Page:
This week the second largest US automaker reported a massive jumped in second quarter earnings mainly buoyed by the performance in North America, which could lead the UAW union to shout even harder “it’s our time”.
The three Detroit automakers, after the ceremonial handshakes have already taken place, are now ready to begin the negotiations on the contracts set to expire this fall for the UAW union represented workers across the US. And Ford posted a historical record of $2.6 billion quarterly pretax profit next to GM’s own positive feat of $2.8 billion. Fiat Chrysler is also expected to showcase on Thursday its own significantly boosted profits for the North American unit during the April to June period. Just four years ago, during the last contract talks, Chrysler Group LLC, then a standalone company, was posting losses of $370 million in the second quarter as it was still repaying government loans offered during the 2009 bankruptcy reorganization. “I don’t see there being any conflict,” comments Bob Shanks, Ford’s chief financial officer. “We need to be profitable so we are generating cash to reinvest in these plants to support our workers.” The balancing feat – share the profits with manufacturing workers and still incur low costs to support the success – won’t be easy though.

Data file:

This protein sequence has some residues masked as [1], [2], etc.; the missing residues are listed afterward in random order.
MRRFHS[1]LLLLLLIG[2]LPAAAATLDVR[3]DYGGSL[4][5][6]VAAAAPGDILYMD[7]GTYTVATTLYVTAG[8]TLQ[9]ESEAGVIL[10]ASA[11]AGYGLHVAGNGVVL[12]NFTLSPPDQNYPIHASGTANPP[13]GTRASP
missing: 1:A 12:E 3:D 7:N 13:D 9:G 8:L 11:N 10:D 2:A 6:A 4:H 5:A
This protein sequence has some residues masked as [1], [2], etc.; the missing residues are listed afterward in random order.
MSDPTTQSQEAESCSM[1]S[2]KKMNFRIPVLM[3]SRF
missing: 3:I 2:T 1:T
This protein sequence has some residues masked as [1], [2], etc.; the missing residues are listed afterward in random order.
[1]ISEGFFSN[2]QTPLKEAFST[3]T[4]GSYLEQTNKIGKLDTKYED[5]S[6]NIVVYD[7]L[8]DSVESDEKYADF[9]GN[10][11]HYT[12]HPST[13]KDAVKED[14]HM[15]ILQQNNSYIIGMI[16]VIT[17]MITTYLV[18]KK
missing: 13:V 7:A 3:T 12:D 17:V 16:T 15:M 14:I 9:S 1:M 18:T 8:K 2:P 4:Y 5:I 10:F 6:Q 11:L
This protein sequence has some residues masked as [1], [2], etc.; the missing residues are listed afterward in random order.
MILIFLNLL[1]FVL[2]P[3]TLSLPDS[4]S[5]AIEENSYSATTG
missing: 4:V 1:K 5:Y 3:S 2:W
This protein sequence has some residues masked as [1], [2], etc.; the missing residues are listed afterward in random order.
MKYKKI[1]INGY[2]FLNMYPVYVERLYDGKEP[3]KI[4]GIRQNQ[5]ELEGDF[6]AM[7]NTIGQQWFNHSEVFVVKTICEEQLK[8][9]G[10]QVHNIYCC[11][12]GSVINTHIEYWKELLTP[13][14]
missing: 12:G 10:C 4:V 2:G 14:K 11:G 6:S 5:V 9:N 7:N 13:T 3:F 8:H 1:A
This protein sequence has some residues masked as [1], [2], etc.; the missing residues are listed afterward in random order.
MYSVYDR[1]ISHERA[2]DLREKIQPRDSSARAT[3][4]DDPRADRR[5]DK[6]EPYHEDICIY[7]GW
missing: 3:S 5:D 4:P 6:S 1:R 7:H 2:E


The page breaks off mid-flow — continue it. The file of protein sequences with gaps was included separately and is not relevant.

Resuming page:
“It goes without saying that the sacrifices of our membership for nearly a decade have been a driving factor behind the economic rebirth of Ford,” commented in turn Jimmy Settles, vice president for the UAW’s Ford department in a recent statement. According to Shanks, each one million dollars in profit contributes a dollar to a worker’s profit sharing checks. That means during the first half of the year, with pretax operating profit in North America at $3.85 billion, each worker could land a check of around $3,850.